At issue in the Illinois case is whether state officials can use the potential threat of placing children in foster care as a means to pressure parents to forfeit their parental rights.
Agents with the Illinois Department of Children and Family Services (DCFS) routinely advise parents in the initial stage of an abuse investigation that their children may be taken into state custody unless the parents agree to a state-imposed “safety plan.” Such plans can require the accused parent or parents to leave the home immediately and cease all unsupervised contact with their children for the duration of the investigation, according to a lawsuit filed by a group of Illinois parents.
Imposition of the safety plan can be authorized by a single unconfirmed tip received via an anonymous child-abuse hot line, the suit says.
In contrast, to authorize the removal of children from their parents, authorities must be able to present enough evidence to convince a judge that there is “reasonable suspicion” that a child has been abused or is in imminent danger.
Illinois officials bypass this evidentiary standard and judicial oversight by giving parents an offer they can’t refuse, according to the lawsuit.
The offer: Agree to a safety plan or your children may be taken away. Parents are not given an opportunity to know the substance and source of an abuse allegation, nor are they given an opportunity to challenge the safety plan before a neutral decisionmaker.
Is it coercion? Judges disagree.
A federal judge ruled that such tactics by state officials were a form of coercion. But a federal appeals court disagreed. The Seventh Circuit Court of Appeals in Chicago upheld the state program, saying it raised no constitutional issues because the parents had voluntarily agreed to the safety plan.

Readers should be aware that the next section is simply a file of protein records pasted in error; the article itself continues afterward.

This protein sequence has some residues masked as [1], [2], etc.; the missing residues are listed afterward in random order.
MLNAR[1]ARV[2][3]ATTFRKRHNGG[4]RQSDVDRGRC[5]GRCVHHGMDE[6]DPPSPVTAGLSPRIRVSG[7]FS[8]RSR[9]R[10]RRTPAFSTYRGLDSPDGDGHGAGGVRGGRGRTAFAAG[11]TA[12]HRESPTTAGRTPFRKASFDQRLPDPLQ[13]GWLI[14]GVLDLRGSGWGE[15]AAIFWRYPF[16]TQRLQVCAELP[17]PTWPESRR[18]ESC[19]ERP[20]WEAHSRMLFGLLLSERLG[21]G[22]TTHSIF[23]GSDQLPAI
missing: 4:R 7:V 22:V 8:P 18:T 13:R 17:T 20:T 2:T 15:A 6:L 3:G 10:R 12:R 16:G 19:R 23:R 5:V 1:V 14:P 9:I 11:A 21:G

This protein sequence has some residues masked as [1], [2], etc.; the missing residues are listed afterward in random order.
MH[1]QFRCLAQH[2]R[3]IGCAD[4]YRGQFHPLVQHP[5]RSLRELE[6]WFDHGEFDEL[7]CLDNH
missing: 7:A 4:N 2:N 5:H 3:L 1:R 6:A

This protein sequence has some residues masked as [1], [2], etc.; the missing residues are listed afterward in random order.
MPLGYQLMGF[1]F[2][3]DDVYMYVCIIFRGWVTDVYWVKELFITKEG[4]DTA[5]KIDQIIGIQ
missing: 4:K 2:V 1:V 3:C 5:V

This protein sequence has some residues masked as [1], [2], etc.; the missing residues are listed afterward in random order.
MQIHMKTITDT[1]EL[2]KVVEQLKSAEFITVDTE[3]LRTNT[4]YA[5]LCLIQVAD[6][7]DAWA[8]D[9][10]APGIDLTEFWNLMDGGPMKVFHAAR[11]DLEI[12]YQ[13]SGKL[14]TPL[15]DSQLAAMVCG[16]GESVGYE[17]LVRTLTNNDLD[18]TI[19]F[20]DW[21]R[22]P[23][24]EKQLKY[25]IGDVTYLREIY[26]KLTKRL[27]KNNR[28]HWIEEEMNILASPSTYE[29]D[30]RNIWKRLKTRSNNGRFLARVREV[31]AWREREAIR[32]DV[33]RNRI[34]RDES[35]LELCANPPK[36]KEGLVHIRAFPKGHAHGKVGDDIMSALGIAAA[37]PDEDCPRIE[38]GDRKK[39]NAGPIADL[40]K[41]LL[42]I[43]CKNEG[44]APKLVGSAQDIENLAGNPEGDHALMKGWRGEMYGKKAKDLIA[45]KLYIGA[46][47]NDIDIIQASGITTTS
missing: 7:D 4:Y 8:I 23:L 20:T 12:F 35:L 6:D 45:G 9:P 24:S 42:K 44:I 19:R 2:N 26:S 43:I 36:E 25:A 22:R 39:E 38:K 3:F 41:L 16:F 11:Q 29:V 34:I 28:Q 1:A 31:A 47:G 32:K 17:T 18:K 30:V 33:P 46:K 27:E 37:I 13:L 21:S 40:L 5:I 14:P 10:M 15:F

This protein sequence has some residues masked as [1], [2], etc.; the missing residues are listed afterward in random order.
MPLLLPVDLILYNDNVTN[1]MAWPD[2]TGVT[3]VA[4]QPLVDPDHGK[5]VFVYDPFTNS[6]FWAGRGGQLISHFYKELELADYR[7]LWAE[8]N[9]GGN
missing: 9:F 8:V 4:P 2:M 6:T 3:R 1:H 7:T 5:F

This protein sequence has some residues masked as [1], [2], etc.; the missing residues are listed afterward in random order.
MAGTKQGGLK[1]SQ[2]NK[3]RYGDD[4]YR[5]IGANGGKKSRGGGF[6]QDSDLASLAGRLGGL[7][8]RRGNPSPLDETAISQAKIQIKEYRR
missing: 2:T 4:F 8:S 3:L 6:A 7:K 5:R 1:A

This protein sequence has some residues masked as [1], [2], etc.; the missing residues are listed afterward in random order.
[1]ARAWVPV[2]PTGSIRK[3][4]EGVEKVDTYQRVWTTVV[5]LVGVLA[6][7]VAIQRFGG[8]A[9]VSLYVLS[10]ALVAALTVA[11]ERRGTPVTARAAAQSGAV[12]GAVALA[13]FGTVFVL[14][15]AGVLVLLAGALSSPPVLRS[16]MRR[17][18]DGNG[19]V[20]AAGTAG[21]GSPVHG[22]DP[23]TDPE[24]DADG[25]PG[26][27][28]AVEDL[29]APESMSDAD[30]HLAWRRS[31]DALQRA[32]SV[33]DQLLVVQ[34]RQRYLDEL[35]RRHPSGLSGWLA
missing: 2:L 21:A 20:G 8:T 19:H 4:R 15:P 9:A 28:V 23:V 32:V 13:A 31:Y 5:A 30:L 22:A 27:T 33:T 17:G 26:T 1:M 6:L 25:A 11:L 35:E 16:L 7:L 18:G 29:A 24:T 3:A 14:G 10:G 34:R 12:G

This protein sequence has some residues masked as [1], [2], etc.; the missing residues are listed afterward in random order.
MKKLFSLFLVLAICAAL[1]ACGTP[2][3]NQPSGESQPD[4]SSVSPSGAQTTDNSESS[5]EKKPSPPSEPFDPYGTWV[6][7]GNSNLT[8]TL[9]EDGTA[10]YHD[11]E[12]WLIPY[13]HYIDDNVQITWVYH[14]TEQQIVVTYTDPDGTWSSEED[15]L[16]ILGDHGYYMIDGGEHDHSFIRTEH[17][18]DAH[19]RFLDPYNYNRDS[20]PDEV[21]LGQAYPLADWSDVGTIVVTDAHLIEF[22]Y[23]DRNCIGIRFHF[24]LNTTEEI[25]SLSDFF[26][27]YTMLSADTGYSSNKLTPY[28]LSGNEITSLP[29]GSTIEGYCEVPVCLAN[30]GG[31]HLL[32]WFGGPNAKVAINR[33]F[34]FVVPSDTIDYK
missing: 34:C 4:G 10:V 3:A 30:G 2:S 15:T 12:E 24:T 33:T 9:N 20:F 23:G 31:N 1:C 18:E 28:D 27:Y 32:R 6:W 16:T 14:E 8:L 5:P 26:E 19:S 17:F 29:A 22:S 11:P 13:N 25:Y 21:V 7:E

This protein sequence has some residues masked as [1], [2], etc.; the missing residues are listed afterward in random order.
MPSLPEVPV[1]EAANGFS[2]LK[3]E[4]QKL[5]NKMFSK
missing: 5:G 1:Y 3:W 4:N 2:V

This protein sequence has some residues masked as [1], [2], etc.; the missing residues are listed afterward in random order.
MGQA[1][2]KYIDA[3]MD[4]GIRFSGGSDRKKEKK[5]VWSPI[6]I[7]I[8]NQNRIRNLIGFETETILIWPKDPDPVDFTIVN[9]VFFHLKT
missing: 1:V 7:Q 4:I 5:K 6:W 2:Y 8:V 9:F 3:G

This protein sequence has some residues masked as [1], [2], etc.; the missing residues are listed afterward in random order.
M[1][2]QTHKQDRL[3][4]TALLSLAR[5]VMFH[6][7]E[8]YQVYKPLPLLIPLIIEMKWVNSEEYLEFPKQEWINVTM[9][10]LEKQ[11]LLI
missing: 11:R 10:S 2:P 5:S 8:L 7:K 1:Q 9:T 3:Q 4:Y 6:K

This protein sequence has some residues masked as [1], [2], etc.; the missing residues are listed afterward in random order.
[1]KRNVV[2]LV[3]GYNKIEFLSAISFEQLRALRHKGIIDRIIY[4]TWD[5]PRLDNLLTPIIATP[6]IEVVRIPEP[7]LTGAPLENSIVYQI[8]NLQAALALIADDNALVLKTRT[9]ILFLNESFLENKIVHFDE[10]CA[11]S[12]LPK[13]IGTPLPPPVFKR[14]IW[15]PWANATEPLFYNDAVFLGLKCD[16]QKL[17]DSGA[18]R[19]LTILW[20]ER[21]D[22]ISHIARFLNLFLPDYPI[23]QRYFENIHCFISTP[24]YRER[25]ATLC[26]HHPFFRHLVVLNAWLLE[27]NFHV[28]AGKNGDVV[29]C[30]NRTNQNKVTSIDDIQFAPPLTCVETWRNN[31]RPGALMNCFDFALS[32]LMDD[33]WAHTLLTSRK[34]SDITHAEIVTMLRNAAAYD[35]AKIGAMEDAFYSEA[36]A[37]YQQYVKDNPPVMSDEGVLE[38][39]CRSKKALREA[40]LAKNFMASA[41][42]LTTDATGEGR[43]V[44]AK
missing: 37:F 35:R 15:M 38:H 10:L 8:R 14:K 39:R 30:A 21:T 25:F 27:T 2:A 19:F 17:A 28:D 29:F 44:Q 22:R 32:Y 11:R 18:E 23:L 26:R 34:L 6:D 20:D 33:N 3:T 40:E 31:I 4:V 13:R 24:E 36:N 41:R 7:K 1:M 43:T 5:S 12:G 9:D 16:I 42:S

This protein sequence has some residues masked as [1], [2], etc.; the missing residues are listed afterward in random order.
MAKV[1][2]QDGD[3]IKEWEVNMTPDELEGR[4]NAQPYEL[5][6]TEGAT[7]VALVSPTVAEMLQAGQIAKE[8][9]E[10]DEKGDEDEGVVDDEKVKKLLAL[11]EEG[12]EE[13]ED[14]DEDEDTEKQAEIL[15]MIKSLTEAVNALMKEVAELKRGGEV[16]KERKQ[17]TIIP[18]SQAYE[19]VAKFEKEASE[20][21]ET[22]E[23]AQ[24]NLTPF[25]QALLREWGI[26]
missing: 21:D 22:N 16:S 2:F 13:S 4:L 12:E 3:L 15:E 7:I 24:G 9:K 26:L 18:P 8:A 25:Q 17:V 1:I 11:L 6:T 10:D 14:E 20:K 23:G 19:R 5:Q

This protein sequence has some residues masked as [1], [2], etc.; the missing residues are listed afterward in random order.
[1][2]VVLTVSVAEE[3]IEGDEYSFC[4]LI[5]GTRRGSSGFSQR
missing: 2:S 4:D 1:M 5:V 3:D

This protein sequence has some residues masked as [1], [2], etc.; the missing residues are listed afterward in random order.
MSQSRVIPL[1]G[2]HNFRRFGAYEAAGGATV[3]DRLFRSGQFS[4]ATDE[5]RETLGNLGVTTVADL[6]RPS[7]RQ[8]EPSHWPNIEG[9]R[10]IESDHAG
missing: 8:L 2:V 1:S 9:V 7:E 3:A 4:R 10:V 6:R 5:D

“We can’t see how parents are made worse off by being given the option of accepting the offer of a safety plan,” wrote Circuit Judge Richard Posner. He said the safety plan offers parents more options, not fewer options.
“If you tell a guest that you will mix him either a Martini or a Manhattan, how is he worse off than if you tell him you’ll mix him a Martini?” Judge Posner wrote.
Lawyers for the families say parents have a fundamental right to raise their children without government involvement unless officials can show evidence of abuse.
“There has to be some compelling interest in overriding that basic protection [of parents' rights], and a hot-line call by itself doesn’t cut it,” says Diane Redleaf, executive director of the Family Defense Center in Chicago and a lead lawyer in the case.
“The Seventh Circuit’s suggestion that the agonizing choice at the center of this case between leaving one’s family or having one’s children taken into state custody is no different than choosing between a ‘Martini’ or a ‘Manhattan’ at a cocktail party, trivializes the family’s fundamental liberty interests,” writes Stanford law professor and lawyer Jeffrey Fisher in a brief to the court on behalf of the Illinois families.
“When a person is offered a ‘Martini or a Manhattan,’ he always retains the option of declining both drinks,” Mr. Fisher says. “Though it has no evidence of parental wrongdoing, DCFS does not offer parents the option of no restrictions on their family life when it ‘offers’ safety plans.”
Parents never risk losing children
The safety plan program began in 1995. Safety plans are offered to an estimated 10,000 Illinois families each year. There is no record that any parent has ever refused to participate in a safety plan and risked having the state take custody of his or her children.
Illinois officials defend the program, saying parents voluntarily agree to safety plans. They say the plans are designed to provide a middle path between taking every child into state custody or leaving children in the presence of potential abusers during an investigation.
The safety plans are severe enough to prompt the participation of other family members like grandparents or aunts but not so severe as to wrest the child from his or her home, officials say.
State child-protection officials say their mission is different from that of the criminal justice system and that they should not be held to a high legal standard. DCFS is protective and supportive, not punitive, they say. As one official put it: “We are expected to go into a home, determine what has happened, and predict what might happen in the future.”